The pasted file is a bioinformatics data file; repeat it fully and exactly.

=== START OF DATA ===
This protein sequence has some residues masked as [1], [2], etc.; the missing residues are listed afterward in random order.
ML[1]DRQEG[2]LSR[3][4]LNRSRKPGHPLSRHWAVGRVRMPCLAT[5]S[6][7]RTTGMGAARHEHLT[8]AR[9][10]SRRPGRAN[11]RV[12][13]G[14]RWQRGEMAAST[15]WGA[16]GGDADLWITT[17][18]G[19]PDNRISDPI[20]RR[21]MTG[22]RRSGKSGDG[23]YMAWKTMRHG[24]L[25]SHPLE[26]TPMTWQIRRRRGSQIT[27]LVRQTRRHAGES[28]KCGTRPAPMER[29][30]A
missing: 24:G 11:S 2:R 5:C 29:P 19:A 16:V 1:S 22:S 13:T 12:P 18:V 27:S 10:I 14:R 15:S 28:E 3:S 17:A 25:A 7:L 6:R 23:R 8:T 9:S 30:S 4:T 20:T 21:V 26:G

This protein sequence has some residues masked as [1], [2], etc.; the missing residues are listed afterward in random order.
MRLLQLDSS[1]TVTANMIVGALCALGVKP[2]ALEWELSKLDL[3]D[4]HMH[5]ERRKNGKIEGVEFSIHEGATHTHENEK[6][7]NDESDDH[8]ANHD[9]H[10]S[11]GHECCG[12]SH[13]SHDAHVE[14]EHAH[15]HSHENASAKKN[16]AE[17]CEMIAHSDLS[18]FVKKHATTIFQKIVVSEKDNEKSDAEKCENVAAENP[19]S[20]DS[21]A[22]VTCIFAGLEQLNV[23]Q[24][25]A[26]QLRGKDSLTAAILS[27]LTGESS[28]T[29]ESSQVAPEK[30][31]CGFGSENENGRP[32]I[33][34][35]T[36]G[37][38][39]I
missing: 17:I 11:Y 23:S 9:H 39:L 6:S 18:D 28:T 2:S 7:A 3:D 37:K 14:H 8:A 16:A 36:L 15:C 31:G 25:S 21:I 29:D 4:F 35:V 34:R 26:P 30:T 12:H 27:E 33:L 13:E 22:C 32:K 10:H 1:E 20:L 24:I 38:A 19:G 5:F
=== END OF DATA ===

This protein sequence has some residues masked as [1], [2], etc.; the missing residues are listed afterward in random order.
ML[1]DRQEG[2]LSR[3][4]LNRSRKPGHPLSRHWAVGRVRMPCLAT[5]S[6][7]RTTGMGAARHEHLT[8]AR[9][10]SRRPGRAN[11]RV[12][13]G[14]RWQRGEMAAST[15]WGA[16]GGDADLWITT[17][18]G[19]PDNRISDPI[20]RR[21]MTG[22]RRSGKSGDG[23]YMAWKTMRHG[24]L[25]SHPLE[26]TPMTWQIRRRRGSQIT[27]LVRQTRRHAGES[28]KCGTRPAPMER[29][30]A
missing: 24:G 11:S 2:R 5:C 29:P 19:A 16:V 1:S 22:S 13:T 12:P 18:V 27:S 10:I 14:R 15:S 28:E 3:S 17:A 25:A 7:L 6:R 23:R 8:T 9:S 30:S 4:T 20:T 21:V 26:G

This protein sequence has some residues masked as [1], [2], etc.; the missing residues are listed afterward in random order.
MRLLQLDSS[1]TVTANMIVGALCALGVKP[2]ALEWELSKLDL[3]D[4]HMH[5]ERRKNGKIEGVEFSIHEGATHTHENEK[6][7]NDESDDH[8]ANHD[9]H[10]S[11]GHECCG[12]SH[13]SHDAHVE[14]EHAH[15]HSHENASAKKN[16]AE[17]CEMIAHSDLS[18]FVKKHATTIFQKIVVSEKDNEKSDAEKCENVAAENP[19]S[20]DS[21]A[22]VTCIFAGLEQLNV[23]Q[24][25]A[26]QLRGKDSLTAAILS[27]LTGESS[28]T[29]ESSQVAPEK[30][31]CGFGSENENGRP[32]I[33][34][35]T[36]G[37][38][39]I
missing: 17:I 11:Y 23:S 9:H 39:L 6:S 18:D 28:T 2:S 7:A 3:D 37:K 14:H 8:A 16:A 36:L 15:C 31:G 25:S 21:I 29:D 4:F 35:V 34:R 26:P 30:T 12:H 27:E 33:L 13:E 22:C 32:K 10:H 1:E 20:L 24:I 38:A 19:G 5:F